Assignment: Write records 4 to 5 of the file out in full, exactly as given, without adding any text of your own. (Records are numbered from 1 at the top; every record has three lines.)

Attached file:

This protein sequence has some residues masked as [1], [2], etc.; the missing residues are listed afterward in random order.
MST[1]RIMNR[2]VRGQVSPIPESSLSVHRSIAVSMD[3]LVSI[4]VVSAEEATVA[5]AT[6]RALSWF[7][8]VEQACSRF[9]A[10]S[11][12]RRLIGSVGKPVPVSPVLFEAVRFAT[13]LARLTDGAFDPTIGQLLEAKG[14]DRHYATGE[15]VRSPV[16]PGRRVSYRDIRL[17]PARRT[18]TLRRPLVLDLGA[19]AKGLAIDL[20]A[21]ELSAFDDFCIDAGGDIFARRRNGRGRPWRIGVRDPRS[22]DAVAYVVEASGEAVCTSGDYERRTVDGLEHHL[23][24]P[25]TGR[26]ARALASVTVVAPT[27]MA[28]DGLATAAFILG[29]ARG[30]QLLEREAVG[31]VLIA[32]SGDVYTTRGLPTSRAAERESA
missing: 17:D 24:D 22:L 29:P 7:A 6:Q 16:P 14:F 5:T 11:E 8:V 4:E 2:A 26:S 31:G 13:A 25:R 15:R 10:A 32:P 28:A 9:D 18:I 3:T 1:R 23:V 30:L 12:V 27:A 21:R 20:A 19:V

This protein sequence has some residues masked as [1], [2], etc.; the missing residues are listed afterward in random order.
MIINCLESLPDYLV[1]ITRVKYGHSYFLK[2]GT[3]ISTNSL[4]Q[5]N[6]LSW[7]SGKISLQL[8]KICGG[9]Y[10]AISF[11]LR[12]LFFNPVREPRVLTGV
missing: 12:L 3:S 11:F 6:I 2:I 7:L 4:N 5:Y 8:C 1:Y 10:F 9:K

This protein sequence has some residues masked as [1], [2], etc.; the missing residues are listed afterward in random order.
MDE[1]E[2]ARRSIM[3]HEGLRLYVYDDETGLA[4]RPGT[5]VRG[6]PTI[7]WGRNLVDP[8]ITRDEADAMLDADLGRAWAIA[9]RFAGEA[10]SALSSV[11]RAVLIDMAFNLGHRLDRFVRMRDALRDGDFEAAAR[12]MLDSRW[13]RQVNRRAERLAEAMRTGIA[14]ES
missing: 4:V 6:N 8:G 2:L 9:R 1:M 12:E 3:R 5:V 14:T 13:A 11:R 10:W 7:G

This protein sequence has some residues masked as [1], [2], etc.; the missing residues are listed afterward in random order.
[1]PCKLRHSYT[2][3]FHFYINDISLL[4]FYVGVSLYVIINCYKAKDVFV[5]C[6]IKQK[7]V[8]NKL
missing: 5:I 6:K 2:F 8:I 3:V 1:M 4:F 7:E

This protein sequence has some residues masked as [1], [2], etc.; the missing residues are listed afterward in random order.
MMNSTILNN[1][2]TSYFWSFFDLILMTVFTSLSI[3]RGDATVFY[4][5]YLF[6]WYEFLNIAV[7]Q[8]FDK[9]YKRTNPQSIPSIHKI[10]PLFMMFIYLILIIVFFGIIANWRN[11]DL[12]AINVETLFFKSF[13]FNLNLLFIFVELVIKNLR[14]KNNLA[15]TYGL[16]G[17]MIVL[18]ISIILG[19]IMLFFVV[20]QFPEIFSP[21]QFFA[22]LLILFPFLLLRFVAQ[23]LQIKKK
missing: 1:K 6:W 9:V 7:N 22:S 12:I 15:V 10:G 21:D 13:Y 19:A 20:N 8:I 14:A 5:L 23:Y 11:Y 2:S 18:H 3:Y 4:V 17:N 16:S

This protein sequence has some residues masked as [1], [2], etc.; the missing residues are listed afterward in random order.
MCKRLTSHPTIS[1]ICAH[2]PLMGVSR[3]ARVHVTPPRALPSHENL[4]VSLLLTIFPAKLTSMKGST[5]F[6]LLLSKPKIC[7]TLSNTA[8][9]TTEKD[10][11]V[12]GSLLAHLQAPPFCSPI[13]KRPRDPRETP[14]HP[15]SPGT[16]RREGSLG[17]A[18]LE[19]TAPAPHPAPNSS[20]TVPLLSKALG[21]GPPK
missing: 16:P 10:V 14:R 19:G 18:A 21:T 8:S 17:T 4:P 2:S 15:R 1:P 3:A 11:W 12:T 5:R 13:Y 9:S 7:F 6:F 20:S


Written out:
This protein sequence has some residues masked as [1], [2], etc.; the missing residues are listed afterward in random order.
[1]PCKLRHSYT[2][3]FHFYINDISLL[4]FYVGVSLYVIINCYKAKDVFV[5]C[6]IKQK[7]V[8]NKL
missing: 5:I 6:K 2:F 8:I 3:V 1:M 4:F 7:E

This protein sequence has some residues masked as [1], [2], etc.; the missing residues are listed afterward in random order.
MMNSTILNN[1][2]TSYFWSFFDLILMTVFTSLSI[3]RGDATVFY[4][5]YLF[6]WYEFLNIAV[7]Q[8]FDK[9]YKRTNPQSIPSIHKI[10]PLFMMFIYLILIIVFFGIIANWRN[11]DL[12]AINVETLFFKSF[13]FNLNLLFIFVELVIKNLR[14]KNNLA[15]TYGL[16]G[17]MIVL[18]ISIILG[19]IMLFFVV[20]QFPEIFSP[21]QFFA[22]LLILFPFLLLRFVAQ[23]LQIKKK
missing: 1:K 6:W 9:V 7:N 22:S 12:I 15:V 10:G 21:D 13:Y 19:A 20:N 8:I 14:A 5:L 23:Y 11:Y 2:S 18:H 3:Y 4:V 17:N 16:S